Tower

Don't worry, the blood is just red poppies this time. Image source: British Ministry of Defence.

"Buy when there's blood in the streets."

That's the contrarian investor's mantra, often credited to 18th-century banking pioneer Baron Rothschild. The time to buy is when everyone else is selling, so you can get started at a low buy-in price, and profit as the stock of a fundamentally healthy company returns to loftier heights.

Here are three stocks that meet Rothschild's criteria to a T. Lions Gate Entertainment (NYSE:LGF-A), NXP Semiconductors (NASDAQ:NXPI), and IBM (NYSE:IBM) have all taken severe beatings in the market recently. I would argue that all three remain very healthy at heart, and are poised for strong gains from these artificially low prices,

IBM Chart

IBM data by YCharts.

IBM's tumble is a long, slow fall from lofty all-time highs. Big Blue hit the highest prices in its centennial history three years ago, with P/E ratios only peeking just above 16 times trailing earnings.

That was near the start of CEO Ginni Rometty's strategy makeover. In the three years since, IBM has been hard at work cutting loose low-margin hardware businesses to focus on more-profitable services and software sales.

The business shift has been slow-going, and admittedly not always perfectly executed. The deep dive into cloud computing and artificial intelligence may have started a couple of years too early, and management has recently been forced to reduce their once ironclad long-term guidance targets.

But Rometty is clearly taking Big Blue in a correct new direction. The company keeps a strict focus on long-term results despite the temporary pain that may come from drastic adjustments. And in the meantime, IBM's generous dividend and buyback policies only become more effective when share prices are low.

IBM stock is exploring five-year lows, trading at just 10.7 times trailing earnings, and offering a 3.7% dividend yield. If you never cared for Big Blue before, this could be the perfect time to start a position for the long run.

LGF Chart

LGF data by YCharts.

Media production mini-major Lions Gate's all-time highs came last November, followed by two disappointing earnings reports, and a bloodcurdling 46% share price plunge. The studio is suffering from several problems, some of which are well outside Lions Gate's control. Among the reasons cited for February's revenue miss, you'll find currency exchange effects, the end of long-running hit TV series, the unpredictable Chinese economy, and European terrorism.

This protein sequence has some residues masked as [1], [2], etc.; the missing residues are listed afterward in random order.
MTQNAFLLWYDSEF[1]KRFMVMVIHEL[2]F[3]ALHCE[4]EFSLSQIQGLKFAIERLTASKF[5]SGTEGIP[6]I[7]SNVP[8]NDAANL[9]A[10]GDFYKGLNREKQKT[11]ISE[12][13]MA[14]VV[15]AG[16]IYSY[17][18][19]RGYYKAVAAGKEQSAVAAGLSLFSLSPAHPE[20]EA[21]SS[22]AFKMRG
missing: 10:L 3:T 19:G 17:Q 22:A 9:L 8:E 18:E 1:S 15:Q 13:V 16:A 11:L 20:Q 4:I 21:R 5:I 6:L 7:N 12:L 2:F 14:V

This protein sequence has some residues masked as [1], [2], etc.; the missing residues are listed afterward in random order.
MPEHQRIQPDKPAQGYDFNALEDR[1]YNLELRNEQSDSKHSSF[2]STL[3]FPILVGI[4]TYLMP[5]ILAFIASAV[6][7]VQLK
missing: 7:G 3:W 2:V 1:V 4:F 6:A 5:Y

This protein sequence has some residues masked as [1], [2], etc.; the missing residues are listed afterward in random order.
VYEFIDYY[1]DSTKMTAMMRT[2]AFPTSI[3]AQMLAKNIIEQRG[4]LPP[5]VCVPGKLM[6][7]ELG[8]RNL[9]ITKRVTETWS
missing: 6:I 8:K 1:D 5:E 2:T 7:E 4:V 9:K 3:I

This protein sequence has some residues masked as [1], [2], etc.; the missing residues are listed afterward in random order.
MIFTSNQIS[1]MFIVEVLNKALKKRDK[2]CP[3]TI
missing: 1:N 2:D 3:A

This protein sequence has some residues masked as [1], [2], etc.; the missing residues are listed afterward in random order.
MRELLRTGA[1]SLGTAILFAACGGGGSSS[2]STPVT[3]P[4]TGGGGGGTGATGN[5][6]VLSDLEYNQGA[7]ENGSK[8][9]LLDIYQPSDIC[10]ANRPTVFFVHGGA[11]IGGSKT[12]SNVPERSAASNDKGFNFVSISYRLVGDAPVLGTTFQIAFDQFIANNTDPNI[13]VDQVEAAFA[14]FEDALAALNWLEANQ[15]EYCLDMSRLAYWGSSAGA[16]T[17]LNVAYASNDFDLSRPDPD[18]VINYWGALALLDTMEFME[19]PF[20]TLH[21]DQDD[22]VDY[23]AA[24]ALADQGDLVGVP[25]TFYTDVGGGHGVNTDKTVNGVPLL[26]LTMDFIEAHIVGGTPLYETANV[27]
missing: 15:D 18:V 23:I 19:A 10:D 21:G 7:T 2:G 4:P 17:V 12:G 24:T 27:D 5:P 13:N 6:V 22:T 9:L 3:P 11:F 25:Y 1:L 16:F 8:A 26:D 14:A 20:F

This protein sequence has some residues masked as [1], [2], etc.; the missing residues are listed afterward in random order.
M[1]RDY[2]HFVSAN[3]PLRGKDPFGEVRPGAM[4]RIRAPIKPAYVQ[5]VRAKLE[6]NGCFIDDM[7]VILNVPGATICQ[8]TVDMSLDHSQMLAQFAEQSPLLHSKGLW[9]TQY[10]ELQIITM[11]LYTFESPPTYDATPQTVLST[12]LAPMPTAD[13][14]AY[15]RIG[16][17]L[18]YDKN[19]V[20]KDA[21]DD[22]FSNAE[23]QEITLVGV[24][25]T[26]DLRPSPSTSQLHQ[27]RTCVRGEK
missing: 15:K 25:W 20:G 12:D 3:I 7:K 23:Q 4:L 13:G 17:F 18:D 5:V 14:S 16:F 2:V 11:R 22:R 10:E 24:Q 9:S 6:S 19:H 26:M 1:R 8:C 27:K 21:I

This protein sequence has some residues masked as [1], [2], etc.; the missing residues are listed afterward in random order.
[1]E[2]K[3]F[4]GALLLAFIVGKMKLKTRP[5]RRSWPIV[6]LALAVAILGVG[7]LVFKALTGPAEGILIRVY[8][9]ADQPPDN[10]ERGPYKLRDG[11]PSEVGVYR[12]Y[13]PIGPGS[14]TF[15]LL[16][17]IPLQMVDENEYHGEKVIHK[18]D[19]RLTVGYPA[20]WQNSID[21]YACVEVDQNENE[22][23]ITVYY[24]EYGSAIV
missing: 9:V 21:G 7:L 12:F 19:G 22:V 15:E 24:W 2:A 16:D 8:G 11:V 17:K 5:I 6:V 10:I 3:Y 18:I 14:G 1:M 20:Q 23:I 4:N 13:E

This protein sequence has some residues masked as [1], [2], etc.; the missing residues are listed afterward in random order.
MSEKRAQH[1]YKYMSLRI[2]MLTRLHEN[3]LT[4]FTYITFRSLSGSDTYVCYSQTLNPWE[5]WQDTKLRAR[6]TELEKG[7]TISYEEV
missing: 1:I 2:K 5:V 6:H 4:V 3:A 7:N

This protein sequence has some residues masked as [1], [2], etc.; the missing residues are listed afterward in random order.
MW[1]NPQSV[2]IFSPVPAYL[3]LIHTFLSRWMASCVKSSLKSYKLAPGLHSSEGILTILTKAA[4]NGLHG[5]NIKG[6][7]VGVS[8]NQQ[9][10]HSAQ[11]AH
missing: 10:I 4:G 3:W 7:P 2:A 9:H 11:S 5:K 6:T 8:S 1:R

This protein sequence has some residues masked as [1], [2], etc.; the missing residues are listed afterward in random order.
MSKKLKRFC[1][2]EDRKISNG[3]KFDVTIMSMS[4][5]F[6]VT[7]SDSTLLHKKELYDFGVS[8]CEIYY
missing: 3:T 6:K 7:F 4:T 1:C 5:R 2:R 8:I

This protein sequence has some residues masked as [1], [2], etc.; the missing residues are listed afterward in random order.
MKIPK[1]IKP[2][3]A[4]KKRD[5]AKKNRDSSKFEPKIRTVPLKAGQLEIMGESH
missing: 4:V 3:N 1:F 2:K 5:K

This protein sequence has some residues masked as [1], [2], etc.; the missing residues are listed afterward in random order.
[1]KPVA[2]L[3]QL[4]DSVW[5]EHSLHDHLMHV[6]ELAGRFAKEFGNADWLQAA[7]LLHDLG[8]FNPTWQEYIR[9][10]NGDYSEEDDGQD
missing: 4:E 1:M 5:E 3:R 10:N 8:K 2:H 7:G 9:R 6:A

The stock fell off a nosebleed perch, retreating back to prices last seen in early 2013. In order to make up for the handful of recently ended franchises, Lions Gate must now get a hold of new high-quality material. Upcoming theatrical releases include potential tentpoles from the Power Rangers and My Little Pony brands. For more mature audiences, the company is working up sequels to Now You See Me and Divergent / Insurgent. While not exactly Hunger Games blockbusters, each of these titles could collect roughly $300 million in global box-office receipts.

The company is also embracing digital distribution platforms in a big way. That's exactly the right long-term strategy, and perhaps enough to make up for a relatively unproven production slate.

Lions Gate may be a riskier bet than IBM, but we're still looking at a dramatic discount, and a fundamentally solid business plan. Don't sink your entire life savings into this stock, but do feel free to take a smaller position. The risk/reward ratio here is tempting.

NXPI Chart

NXPI data by YCharts.

Finally, semiconductor designer NXP's all-time highs passed in June 2015, followed by a 27% plunge. Investors have become nervous about the $14 billion Freescale buyout, in much the same way that IBM investors are losing patience with that company's strategy change. The merger did not unlock an immediate revenue surge, and the benefits of becoming the world's largest supplier of automotive computing chips will take a while to materialize.

In short, NXP is taking short-term lumps from the temporary downsides of a big long-term bet. If cars and payment systems continue to evolve in the coming years, you'll be glad to have picked up these shares on the cheap.

Anders Bylund owns shares of International Business Machines. The Motley Fool owns shares of and recommends Lions Gate Entertainment and NXP Semiconductors. Try any of our Foolish newsletter services free for 30 days.

We Fools may not all hold the same opinions, but we all believe that considering a diverse range of insights makes us better investors. The Motley Fool has a disclosure policy.